Understanding the response of Alaska's Ecosystems to a changing climate to support resource managers and sustainable communities

 

Plant growth in Alaska should store as much carbon as the state loses to wildfire and thawing permafrost through 2100, a new analysis predicts.

Scientists from the University of Alaska Fairbanks, U.S. Geological Survey and the U.S. Forest Service did the analysis to help understand the changing climate.

The scientists found that Alaska’s ecosystems currently capture as much carbon as they lose to the atmosphere.

You’re the scientist who knows that research shouldn’t be trapped in books. You understand that decision makers in a complex world do best when they can leverage the latest science. You can talk p-values and natural resources polices in the same sentence.

The Western Alaska Landscape Conservation Cooperative (LCC) is looking for a scientist who excels in taking scientific results to new places. We need a team member who can link scientific findings to resource, land, or community management decisions as Alaskan communities and landscapes face new challenges from climate change.

Seventy-eight women researchers are preparing to go where very few have ventured. Among these women, Joanna Young, a geophysics doctoral student at the University of Alaska Fairbanks (UAF) and a graduate fellow of the Alaska Climate Science Center (AK CSC) has been given the opportunity to participate in the Homeward Bound expedition to Antarctica.

At 212 square miles, the tiny island of Guam in the Pacific Ocean would fit into the state of Alaska over 3000 times. So what could Alaska and the Pacific Islands possibly have in common? When it comes to responding to a changing climate, there are more similarities than differences.

AK CSC scientists Shad O’Neel and Eran Hood and AK CSC Science Communications Lead Kristin Timm received the 2015 Eugene M. Shoemaker Communication Award from USGS for their poster "From Icefield to Ocean."

The poster depicts the important linkages between glaciers and the ocean. The team felt that it was particularly important to find a compelling way to communicate these research findings to Alaskans because Alaska’s coastal glaciers are among the most rapidly changing areas on the planet and glacier runoff can influence marine habitats, ocean currents and economic activities.

John Walsh, an AK CSC scientist and chief scientist at the International Arctic Research Center (IARC) at the University of Alaska Fairbanks, received the 2016 International Arctic Science Committee Medal.

Government officials, diplomats from around the world, and the President of the United States visited Alaska in late August and early September to discuss climate change in Alaska and the Arctic. The Alaska Climate Science Center administrators, scientists, fellows, and research projects were prominent throughout the special activities and events held around the state.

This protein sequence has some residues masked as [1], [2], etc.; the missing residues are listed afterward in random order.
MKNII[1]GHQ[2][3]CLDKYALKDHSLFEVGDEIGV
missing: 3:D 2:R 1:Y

The Alaska Climate Science Center, along with NOAA, NASA, OSTP, and other agencies, provided scientific expertise for the newly released Arctic Theme in the U.S. Climate Resilience Toolkit. The U.S. Climate Resilience Toolkit is comprised of datasets and resources designed to facilitate resilience to climate impacts, and is part of the Obama Administration’s Climate Data Initiative (CDI).

“It’s going to be a bad fire day,” said Dr. Scott Rupp, university director of the Interior Department’s Alaska Climate Science Center and a fire ecologist at the University of Alaska Fairbanks, as he looked out the window at the thick layer of smoke blanketing the city of Fairbanks.

A new scientific synthesis suggests a gradual, prolonged release of greenhouse gases from permafrost soils in Arctic and sub-Arctic regions, which may afford society more time to adapt to environmental changes, say scientists in a paper published in Nature today.

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AK CSC Alumna Accepts Postdoctoral Position at Tufts University

Katia's research has focused on mitigating and adjusting to the risks that natural disasters pose to Arctic and Subarctic communities.

Leadership Workshop for Early Career Women in Science

Join us August 24-25 for this AK CSC sponsored workshop that will combine expertise of women in leadership and elements from Homeward Bound, a unique 3-week leadership program. 

AK CSC welcomes Gabriel Wolken through new partnership

Wolken’s joint appointment marks the beginning of a partnership between CCHP and AK CSC that will further advance shared objectives through co-production on key issues for Alaska.

Quarterly Climate Report for Alaska and Northwestern Canada Released

The report discusses weather and climate highlights and impacts in Alaska and northwestern Canada during the months of December 2016 to February 2017.

AK CSC Fellow travels to Antarctica to discover leadership, inspiration, and relentless optimism

“The trip itself was just stunning,” explains Young. “It’s an incredibly remote, isolated, and beautiful landscape.”

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Upcoming Events

Location: 
University House, Yankovich Road, Fairbanks
Date: 
Thursday, August 24, 2017 - 08:00am AKDT to Friday, August 25, 2017 - 05:00pm AKDT

Are you a UA grad student, post-doc or early career scientist, a woman in science looking to improve your leadership skills, or a friend and ally of women in science who wants to help your colleagues achieve their best? If so, join us August 24-25, 2017 for a workshop sponsored by AK CSC and organized by AK CSC graduate student fellow Joanna Young.

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